Talmage Boston, is a trial lawyer and baseball historian. The author of 1939: Baseball's Tipping Point (Bright Sky Press, 2005), a version of which was first published as 1939: Baseball's Pivotal Year (The Summit Group, 1994), Boston has lectured on baseball history at Princeton University, the National Baseball Hall of Fame and Museum, Houston's Museum of Fine Arts, and SMU's Cox School of Business. His essays on baseball have appeared in the Dallas Morning News, Fort Worth Star-Telegram, the National Baseball Hall of Fame's Memories and Dreams magazine, The Scribner Encyclopedia of American Lives: Sports Figures, SABR's Baseball Research Journal, Elysian Fields Quarterly, the Dallas Business Journal, and on the walls of The Nolan Ryan Center on Alvin, Texas, all leading to his induction into the Texas Baseball Hall of Fame as a Media Member. His most recent book is Baseball and the Baby Boomer.
He and his wife, Claire, reside in Dallas, Texas, and are the parents of Scott and Lindsey. A Shareholder and commercial litigator with the law firm of Winstead PC, Talmage has been named a "Super Lawyer" in Texas Monthly magazine every year from 2003-2008, and currently serves as a member of the board of directors for the State Bar of Texas.
Over the last 50 years, most Baby Boomers have played the game of baseball, watched it, coached their kids in it, read about it, or best of all, replayed it in that special place Bart Giamatti named "the green fields of the mind."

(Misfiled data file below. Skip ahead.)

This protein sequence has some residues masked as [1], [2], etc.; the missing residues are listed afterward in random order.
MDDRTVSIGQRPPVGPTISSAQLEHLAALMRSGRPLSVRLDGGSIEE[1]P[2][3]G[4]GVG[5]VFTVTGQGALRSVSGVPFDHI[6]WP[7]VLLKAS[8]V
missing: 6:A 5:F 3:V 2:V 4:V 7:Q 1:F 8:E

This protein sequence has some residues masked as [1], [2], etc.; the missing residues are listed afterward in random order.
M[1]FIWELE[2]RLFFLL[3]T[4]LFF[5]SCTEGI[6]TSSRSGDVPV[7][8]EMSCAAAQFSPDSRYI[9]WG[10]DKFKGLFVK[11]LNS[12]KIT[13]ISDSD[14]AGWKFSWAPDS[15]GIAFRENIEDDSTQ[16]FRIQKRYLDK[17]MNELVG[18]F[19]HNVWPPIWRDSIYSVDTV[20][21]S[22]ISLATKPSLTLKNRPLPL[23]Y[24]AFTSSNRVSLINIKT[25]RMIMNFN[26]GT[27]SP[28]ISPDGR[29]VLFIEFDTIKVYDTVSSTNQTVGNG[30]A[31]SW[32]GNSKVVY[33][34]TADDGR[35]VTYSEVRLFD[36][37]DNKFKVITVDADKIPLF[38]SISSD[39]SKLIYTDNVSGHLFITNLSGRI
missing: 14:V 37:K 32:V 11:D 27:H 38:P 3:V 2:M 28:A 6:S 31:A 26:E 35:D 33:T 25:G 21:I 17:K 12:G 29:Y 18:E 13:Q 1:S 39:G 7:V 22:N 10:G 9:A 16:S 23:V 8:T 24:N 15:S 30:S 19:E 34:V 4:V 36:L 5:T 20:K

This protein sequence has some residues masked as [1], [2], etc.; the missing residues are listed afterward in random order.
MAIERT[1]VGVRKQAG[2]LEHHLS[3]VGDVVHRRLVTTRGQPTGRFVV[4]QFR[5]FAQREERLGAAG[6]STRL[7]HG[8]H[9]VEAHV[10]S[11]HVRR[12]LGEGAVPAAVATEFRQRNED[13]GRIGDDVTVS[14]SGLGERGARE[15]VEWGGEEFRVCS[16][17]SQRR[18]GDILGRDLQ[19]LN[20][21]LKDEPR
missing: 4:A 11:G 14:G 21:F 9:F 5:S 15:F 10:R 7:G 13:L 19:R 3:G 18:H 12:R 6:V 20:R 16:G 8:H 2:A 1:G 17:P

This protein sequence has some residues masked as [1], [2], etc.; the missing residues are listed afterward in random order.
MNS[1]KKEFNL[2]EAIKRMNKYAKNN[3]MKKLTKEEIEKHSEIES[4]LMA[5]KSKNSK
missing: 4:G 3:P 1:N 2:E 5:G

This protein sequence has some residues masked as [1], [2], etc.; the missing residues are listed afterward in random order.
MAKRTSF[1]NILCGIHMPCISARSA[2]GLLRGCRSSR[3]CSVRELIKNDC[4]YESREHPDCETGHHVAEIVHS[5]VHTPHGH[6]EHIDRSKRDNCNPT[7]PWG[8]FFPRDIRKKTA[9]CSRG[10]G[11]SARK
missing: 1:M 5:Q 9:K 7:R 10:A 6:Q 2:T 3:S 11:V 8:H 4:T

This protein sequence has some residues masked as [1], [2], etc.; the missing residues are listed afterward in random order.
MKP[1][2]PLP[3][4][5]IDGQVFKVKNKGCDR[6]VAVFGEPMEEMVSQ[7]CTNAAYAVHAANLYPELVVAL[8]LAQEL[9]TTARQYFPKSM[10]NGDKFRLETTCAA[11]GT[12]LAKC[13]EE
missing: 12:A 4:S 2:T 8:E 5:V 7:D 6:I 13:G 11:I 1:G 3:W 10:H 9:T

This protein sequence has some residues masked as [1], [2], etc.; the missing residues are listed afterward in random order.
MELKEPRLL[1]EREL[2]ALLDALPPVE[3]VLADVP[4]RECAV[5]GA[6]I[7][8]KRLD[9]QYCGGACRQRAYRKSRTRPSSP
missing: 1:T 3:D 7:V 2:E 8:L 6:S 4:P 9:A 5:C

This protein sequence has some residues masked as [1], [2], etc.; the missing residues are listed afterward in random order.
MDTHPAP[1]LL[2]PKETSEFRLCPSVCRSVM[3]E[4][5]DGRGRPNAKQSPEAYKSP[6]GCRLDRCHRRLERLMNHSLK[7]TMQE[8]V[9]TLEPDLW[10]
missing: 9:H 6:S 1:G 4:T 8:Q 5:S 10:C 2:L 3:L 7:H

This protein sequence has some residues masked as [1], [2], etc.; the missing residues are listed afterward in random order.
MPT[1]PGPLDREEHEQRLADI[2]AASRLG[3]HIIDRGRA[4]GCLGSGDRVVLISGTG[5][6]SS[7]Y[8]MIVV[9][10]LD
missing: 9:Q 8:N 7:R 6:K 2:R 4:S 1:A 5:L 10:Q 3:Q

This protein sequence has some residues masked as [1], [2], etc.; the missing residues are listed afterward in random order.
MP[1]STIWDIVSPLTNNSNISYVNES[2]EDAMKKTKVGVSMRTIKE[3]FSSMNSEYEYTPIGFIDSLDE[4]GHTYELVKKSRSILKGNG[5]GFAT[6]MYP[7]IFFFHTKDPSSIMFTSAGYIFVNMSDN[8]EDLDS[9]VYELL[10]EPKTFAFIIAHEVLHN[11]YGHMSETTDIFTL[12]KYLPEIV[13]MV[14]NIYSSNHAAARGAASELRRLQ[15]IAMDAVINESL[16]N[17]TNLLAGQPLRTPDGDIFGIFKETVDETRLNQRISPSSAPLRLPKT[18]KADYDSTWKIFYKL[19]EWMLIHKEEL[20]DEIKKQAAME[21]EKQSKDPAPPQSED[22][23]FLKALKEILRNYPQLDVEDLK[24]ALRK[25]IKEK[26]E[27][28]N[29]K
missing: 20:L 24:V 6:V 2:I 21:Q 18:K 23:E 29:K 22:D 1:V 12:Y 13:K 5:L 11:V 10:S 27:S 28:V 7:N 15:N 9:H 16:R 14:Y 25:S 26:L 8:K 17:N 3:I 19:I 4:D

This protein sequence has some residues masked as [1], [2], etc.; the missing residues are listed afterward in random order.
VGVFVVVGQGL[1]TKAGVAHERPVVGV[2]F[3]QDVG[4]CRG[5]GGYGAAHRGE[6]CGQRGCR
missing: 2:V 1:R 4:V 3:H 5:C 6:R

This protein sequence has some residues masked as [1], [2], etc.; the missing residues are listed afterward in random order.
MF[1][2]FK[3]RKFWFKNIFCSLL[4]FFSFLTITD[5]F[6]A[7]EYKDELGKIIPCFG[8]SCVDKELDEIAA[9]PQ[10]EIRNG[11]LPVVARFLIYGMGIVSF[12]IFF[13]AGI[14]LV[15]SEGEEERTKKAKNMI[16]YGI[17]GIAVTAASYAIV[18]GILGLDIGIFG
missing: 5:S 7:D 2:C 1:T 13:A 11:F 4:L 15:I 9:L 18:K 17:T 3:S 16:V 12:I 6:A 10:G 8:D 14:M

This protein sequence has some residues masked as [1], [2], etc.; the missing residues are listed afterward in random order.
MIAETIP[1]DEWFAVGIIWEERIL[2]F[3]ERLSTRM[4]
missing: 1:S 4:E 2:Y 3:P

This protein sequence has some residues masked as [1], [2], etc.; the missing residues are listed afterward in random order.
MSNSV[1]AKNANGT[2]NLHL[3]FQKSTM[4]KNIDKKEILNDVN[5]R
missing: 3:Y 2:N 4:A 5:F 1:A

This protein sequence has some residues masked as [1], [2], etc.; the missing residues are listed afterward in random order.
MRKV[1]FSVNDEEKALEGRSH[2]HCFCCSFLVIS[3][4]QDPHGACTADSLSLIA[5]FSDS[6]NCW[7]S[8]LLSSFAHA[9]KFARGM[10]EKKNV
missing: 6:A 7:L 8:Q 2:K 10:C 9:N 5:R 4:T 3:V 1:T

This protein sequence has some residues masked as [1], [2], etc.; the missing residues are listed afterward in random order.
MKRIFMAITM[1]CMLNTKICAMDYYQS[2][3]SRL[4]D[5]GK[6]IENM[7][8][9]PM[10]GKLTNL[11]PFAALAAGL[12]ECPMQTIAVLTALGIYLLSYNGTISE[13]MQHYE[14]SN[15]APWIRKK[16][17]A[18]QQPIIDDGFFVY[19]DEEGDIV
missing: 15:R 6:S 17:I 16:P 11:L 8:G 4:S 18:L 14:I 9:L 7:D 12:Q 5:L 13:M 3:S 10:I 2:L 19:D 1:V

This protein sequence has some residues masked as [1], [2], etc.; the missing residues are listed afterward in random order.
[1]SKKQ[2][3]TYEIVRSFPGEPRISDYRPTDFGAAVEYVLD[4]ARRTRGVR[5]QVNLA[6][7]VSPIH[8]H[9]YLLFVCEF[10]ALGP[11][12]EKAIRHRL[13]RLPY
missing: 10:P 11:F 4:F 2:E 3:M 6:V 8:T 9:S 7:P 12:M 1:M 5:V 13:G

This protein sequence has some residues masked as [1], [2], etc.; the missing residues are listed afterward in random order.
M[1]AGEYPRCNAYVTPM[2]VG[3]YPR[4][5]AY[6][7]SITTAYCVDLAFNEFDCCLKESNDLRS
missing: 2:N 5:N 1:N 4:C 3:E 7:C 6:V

Baseball and the Baby Boomer is in large part a baseball history book, but it is also a commentary on baseball's "political" issues — Pete Rose's gambling, steroids, etc. — as well as a fan's memoir of the National Pastime over the last half century. It traces a Baby Boomer's lifetime experience with the game from childhood heroes to adult friends, and from Ford Frick's asterisk to the Mitchell Report.
Almost every chapter in Baseball and the Baby Boomer has been the subject of several 300-page books written by other authors. This new volume tells all the favorite postwar era stories of the game in a streamlined fashion — with sufficient depth to interest a serious baseball aficionado, but without so much minutiae that someone reading baseball history for the first time would get overwhelmed.